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Her Naked Skin

The National Theatre's Olivier stage is the kind of enormous space that is simply prefect for staging epics, for example like last year's superb 'War Horse' (due for another run from September). But if you're going to stage an epic you can't just rely on the size of the stage alone. It needs imaginative direction, inventive staging and a plot that has a large story to tell, or a big idea to get across.

Rebecca Lenkiewicz's new play 'Her Naked Skin' has the qualities of an epic, even if it doesn't exactly have a cast of thousands. It's an epic in the sense that it does indeed have a large and hugely important story to tell, but it's also a more intimate piece at the same time because it focuses on a love story between two women that evolves from the larger one about the Suffragette Movement.

Looking back, it's hard to imagine that it took years of protests and terrorist-like activities on the part of committed women, for them to be given what is now regarded as a basic human right: the vote. The Suffragettes were a highly organised and determined group of women whose sense of injustice drove them on to commit acts of vandalism, arson and bombing attacks in order to gain publicity for their cause. They also used acid to write slogans on golf courses: "No vote, no golf". They obviously had a sense of humour too.

'Her Naked Skin' shows us women organising and taking part in protests and acts of violence, followed by their subsequent spells in prison. There's a huge rotating prison block which is the central feature of Rob Howell's inspired design. Raised up on a truck that almost covers the whole width of the Olivier stage, a series of cells accommodates the Suffragette inmates. Behind the prison block, film and photographic images are projected onto huge screens. Most notable is a film clip of the 1913 Epsom Derby when Emily Wilding Davison met her death when she threw herself under the King's horse in protest. It's a highly moving and poignant sequence, as indeed are many other aspects of this riveting drama.

It's also hard to imagine that a liberal Government, headed by Herbert Asquith, could allow women prisoners to be dangerously force fed by having tubes inserted through their nostrils and into their stomachs. Protests from doctors of the time were ignored by the Government, and we're not spared this barbaric act during the course of the play.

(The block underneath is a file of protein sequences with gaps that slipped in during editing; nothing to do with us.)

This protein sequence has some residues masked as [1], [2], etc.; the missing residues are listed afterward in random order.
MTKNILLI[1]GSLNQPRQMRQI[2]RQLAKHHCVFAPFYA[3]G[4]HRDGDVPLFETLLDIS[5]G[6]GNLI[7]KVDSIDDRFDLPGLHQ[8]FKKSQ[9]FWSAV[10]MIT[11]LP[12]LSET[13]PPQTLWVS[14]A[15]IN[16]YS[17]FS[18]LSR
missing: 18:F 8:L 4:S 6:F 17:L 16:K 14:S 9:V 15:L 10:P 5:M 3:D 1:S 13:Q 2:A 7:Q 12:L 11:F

Lesley Manville leads an exceptionally fine cast as Lady Celia Cain who's frequently incarcerated in prison as a result of her Suffragette activities, and begins to have problems with her lawyer husband who is being 'got at' by his associates and members of his club. To compound her problems, Lady Celia falls in love with one of her fellow Suffragettes, and though the initial flush of romance is a distraction from her marital problems, the intrusion of society forces her to reconsider the relationship.

Howard Davies's direction is sensibly subtle and astute, but encompasses a large enough vision to produce a classic, compelling drama. It makes no attempts to glorify the activities of the Suffragettes and there is no hint of sentimentality - though it equally doesn't fail to show the courage, bravery and determination of those involved in the movement. In a sense, the directorial strategy is part documentary, part soap opera, the action alternating between scenes in prison and the more intimate scenes in Lady Celia's home, or with her Suffragette lover, Eve Douglas (excellently played by Jemima Rooper).

'Her Naked Skin' is more than a mere documentary of the early part of the 20th century. Rebecca Lenkiewicz rightly chose to include in her commendable script a sub-plot highlighting other social restrictions which women had to face at the time. The overall result is a highly emotional and moving play, which will I hope, in time, take its place in the front rank of historical drama. It's a very fine work, brilliantly realised.

Full enfranchisement of women didn't take place until the late 1920s, after a long and extremely hard-fought campaign by women, a mere 80 or so years ago. Not the kind of record that entitles UK politicians the automatic right to preach to other countries about their democratic institutions! Rather, it is a gaping scar on the British political landscape, and one we shouldn't be allowed to forget.


What the popular press had to say.....
NICHOLAS DE JONGH for THE EVENING STANDARD says, "Intriguing, poignant play about the Edwardian suffragette movement." PAUL TAYLOR for THE INDEPENDENT says, "A deeply affecting and rousing drama." MICHAEL BILLINGTON for THE GUARDIAN says, "Excitingly staged."

External links to full reviews from popular press

Production photo by Catherine Ashmore

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